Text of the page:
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Keywords:

  • adaptation;
  • erectile function;
  • prostate cancer;
  • radical prostatectomy;
  • sexual bother;
  • sexual dysfunction

Summary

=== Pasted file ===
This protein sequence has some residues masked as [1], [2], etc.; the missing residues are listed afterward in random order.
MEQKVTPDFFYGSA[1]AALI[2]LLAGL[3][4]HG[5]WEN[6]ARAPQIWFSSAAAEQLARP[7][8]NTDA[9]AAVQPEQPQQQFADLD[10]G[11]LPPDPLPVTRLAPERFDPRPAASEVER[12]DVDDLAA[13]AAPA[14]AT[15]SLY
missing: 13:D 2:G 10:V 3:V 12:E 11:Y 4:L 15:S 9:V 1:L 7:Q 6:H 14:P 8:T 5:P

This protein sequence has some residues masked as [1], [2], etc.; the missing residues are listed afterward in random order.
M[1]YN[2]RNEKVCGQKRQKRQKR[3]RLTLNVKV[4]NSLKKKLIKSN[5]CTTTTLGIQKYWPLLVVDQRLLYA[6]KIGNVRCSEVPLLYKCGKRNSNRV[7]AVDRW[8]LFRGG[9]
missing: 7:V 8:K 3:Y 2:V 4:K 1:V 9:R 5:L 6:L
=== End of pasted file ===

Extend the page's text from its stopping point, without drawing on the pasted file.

Changes in sexual bother (SB) following radical prostatectomy (RP) negatively affect health-related quality of life (HRQoL) of prostate cancer survivors. However, post-operative SB tends to be neglected whereas sexual function (SF) is thoroughly assessed in clinical practice and few studies have focused on and evaluated patients’ SB. We retrospectively reviewed 2 345 consecutive patients who underwent RP between 2001 and 2009 at a single institution. SF and SB were assessed using Expanded Prostate Cancer Index Composite (EPIC) questionnaires. We stratified our cohort by SB recovery and post-operative SF status, including a subset of men who recovered SB despite persistent post-RP sexual dysfunction. Multivariable logistic regression analyses were conducted to identify factors for men who have SB recovery. Of 319 eligible patients, 133 (41.7%) recovered their SB at a mean of 20 months after RP. Among the 133 men who demonstrated SB recovery, 109 had post-operative sexual dysfunction. Patients with SB recovery despite post-RP sexual dysfunction were more likely to be old (= 0.004), to have higher clinical T stage (< 0.001), to have more non-nerve-sparing RP (< 0.001), to have lower pre-operative EPIC-SF/SB scores (< 0.001), to have more extracapsular extension (= 0.031) and to be PDE5i non-users after surgery (< 0.001). In multivariable analysis, predictors for this subset were lower comorbidity (OR 0.62, = 0.043), higher clinical cancer stage (OR 2.35, = 0.026), worse pre-operative SF (OR 0.98, = 0.010), SB (OR 0.98, < 0.010) and no PDE5i use (OR 0.37, = 0.002); age was not related (OR 0.99, = 0.555). As SB can influence patients’ overall HRQoL, expectations of SB recovery should be provided to patients in the same way that SF recovery is presented. This study may help clinicians to discuss SB with patients and assess their potential for SB recovery following RP.